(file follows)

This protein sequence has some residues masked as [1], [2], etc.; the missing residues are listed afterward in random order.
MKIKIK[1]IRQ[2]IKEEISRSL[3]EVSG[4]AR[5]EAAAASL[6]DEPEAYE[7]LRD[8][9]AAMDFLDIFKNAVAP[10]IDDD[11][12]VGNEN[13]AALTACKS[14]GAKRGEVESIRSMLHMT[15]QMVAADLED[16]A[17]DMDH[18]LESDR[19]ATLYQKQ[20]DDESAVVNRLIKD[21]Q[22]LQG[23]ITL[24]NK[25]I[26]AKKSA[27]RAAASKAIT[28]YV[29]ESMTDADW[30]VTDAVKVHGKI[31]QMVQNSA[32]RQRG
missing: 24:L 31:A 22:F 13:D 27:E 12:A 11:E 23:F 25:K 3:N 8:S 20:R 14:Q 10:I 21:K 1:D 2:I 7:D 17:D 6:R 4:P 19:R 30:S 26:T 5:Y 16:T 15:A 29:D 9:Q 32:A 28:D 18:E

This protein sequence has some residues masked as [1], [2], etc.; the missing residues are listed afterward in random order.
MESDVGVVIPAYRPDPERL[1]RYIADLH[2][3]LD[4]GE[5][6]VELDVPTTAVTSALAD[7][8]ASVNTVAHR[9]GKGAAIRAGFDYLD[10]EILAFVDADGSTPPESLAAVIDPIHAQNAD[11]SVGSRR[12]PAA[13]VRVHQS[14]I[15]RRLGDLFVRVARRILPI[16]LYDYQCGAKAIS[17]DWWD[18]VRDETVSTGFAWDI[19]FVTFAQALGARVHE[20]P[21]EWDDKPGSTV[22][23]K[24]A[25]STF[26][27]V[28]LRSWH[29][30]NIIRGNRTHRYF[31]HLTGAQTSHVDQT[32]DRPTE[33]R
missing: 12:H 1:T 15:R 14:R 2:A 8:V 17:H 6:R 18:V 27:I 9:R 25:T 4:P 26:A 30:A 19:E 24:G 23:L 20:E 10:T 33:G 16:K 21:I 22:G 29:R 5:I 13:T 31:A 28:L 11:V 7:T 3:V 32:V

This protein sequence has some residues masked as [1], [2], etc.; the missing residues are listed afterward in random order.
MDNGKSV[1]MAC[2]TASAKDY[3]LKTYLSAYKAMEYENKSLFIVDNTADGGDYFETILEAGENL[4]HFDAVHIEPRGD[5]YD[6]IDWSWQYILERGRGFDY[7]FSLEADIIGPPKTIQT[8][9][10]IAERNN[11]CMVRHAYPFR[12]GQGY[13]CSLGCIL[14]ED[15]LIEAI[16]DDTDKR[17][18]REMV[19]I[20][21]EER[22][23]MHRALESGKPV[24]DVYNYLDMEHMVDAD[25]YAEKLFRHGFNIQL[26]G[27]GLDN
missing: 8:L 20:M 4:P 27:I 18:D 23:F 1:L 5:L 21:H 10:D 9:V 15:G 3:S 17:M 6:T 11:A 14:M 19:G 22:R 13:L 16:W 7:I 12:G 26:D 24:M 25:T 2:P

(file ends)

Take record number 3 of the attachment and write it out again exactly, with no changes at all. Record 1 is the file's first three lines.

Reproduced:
This protein sequence has some residues masked as [1], [2], etc.; the missing residues are listed afterward in random order.
MDNGKSV[1]MAC[2]TASAKDY[3]LKTYLSAYKAMEYENKSLFIVDNTADGGDYFETILEAGENL[4]HFDAVHIEPRGD[5]YD[6]IDWSWQYILERGRGFDY[7]FSLEADIIGPPKTIQT[8][9][10]IAERNN[11]CMVRHAYPFR[12]GQGY[13]CSLGCIL[14]ED[15]LIEAI[16]DDTDKR[17][18]REMV[19]I[20][21]EER[22][23]MHRALESGKPV[24]DVYNYLDMEHMVDAD[25]YAEKLFRHGFNIQL[26]G[27]GLDN
missing: 8:L 20:M 4:P 27:I 18:D 23:F 1:L 5:L 21:H 10:D 9:V 15:G 3:S 17:M 6:T 11:A 14:M 19:G 22:R 13:L 16:W 7:I 12:G 26:D 24:M 25:T 2:P